... Karma is simply a Sanskrit word meaning action, and is used in our philosophy to cover all action of every description in the Kosmos and in Man; action as cause, action as effect, so that it becomes the general expression of a sequence in Nature. The word is one which expresses continual inviolable sequence, the unbroken chain of cause and effect, each cause giving rise to an effect, which effect in turn becomes the cause of new effects, so that all thought, of life, all action, depends on the link that precedes it out of which no link can drop, for law is inviolable, subject neither to breach nor change. And the reason why this is so easy enough to grasp. What is the Universe in the widest extent of the phrase? The universe is but the form in which the divine thought expresses itself. It is but the manifested thought of the divine, but the necessary outcome of the divine nature; and inasmuch as the divine thought is primary and the form in which it expresses itself is secondary, therefore form must follow thought, and be the inevitable expression of the creative thought that originates divine ideation, which is the first manifestation of the deity. The universe and everything in it is but the gradual expression in the form of ideation that has preceded. Here is the sphere of causes. Here everything has its root.Out of the divine thought grow all possibilities of action, and so thought becomes the primary study, and Karma is but thought worked out in a manifested universe ...

It is from the meditation of the divine that all form proceeds, and so in its measure from human thought, from human meditation, all action springs, and every manifest thought is precipitated as action. It is the realm of thought that, as Dante phrased it, " In that realm where power and will are one," it is there, whether in the divine, in the Kosmos, or the divine in Man, that we must look for the root of action and the cause of all effect. Where the will has operated, the action is inevitable. That is Karma in a phrase. The will is the energizing force, the action is the mere crystallization of the will; and so, when this will has operated, there come forth into the world of manifestation acts which we perform, social systems amid which we life, physical environment that limits our energy, the very mold in which our life is cast ...

We have been making for ourselves by the creative force of our will, certain causes sent out from the realm of mind into the realm of matter; and it is in the realm of matter that are to be found the acts which from day to day we commit. Thought has made the action inevitable. The thought form must work out in the material world, so that day by day we are living in the result that we have created, and are surrounded from the cradle to the grave by these forms that are the offspring of our own mind. Hence we are born into the world time after time with the general mold, as it were, of our life cast in the preceding incarnations. We, and no one else, are responsible for the tendencies that we bring in. We, and no one else, are responsible for the environment which surrounds us, to work out year after year the lessons of our previous thinking, fettered by the fetters that our own hands have forged, hindered by the obstacles that our own hands have piled. But then, it may be said, if that be so, are you not teaching fatalism that will be destructive to human effort? Are you not proclaiming a destiny that will make all energy impossible, all spontaneous action removed from the possibility of Man? No, for the will that created yesterday those cause which to day are worked out in the very midst of the environment it has created and must enter, is the same creative potency making new causes for the morrow that shall work out in changed environment, in altered conditions improving or retrograding as life proceeds. It is true that wehave to live in that which we have made for our dwelling but it is also true that, working from within those limitation we have created, we can break one by one the fetters we have forged, and step out again free men into the world which we have made for ourselves ...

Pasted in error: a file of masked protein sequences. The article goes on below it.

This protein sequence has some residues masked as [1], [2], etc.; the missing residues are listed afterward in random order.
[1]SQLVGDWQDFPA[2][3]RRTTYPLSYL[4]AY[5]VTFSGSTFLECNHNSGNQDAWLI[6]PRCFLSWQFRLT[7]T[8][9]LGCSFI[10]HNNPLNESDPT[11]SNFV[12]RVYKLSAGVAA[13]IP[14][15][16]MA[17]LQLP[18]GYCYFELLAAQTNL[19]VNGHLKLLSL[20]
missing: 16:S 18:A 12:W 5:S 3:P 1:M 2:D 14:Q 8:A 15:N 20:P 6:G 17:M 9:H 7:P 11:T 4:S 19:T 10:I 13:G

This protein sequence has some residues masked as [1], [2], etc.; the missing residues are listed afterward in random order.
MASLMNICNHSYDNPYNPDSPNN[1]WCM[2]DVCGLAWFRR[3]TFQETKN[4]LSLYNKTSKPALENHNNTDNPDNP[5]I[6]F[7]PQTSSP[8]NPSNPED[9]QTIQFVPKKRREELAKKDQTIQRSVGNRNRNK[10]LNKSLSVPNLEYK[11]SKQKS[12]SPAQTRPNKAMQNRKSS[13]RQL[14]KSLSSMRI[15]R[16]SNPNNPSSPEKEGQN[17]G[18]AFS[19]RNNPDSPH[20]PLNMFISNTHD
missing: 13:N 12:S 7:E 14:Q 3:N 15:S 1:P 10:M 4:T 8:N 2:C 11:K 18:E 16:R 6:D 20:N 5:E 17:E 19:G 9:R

And so out of knowledge grows strength, so out of understanding grows peace; for all the pain, the real pain of life, grows not out of that which comes to us from without, but from the inner rebellion that is not able to accept, to understand what Karma means; to understand it as the expression of the divine nature, to realize that all that is worthy in life is to become one with the divine law, united with the divine will, and you will welcome pain which offers the possibility of union, and you will rejoice in the very fires of your agony, for they will purify you and give you gold and melt away the dross.

Thus is Karma the law of readjustment. I have spoken of the law of the Kosmos as the expression of the divine will. But we have human wills differentiated from the divine. One with it in essence, opposed to it for the while in practice. Why this possibility of conflict in the universe of law? Why should it be that in a Kosmos which is to be the expression of the divine thought there should be the possibility of any will in conflict with the one will, any volition of Man that can hold its own against he Supreme volition? It is because in the evolution of the soul there is something higher then mere automatic obedience to the law compulsorily impressed upon matter; because, the universe existing for the evolution of soul, that the soul is to become in every truth divine, self-consciously at its beginning. But if there is to be human will at all, that must include the possibility of rebellion. If the will can say, "I will obey," it must be able to also say, "I will not obey, I will go my own way, and carry out my own desire." And in order that the universe may not sound a monotone but a harmonious chord, not the one note ringing ever, but one key note with countless undertones giving richness and melody and all possibility of infinite harmony and beauty; so that while the key note is divine the harmonies of the human wills which gradually are trained into unity, and the work of the universe, are the evolution of the harmony, the conscious and willing harmony with the supreme will.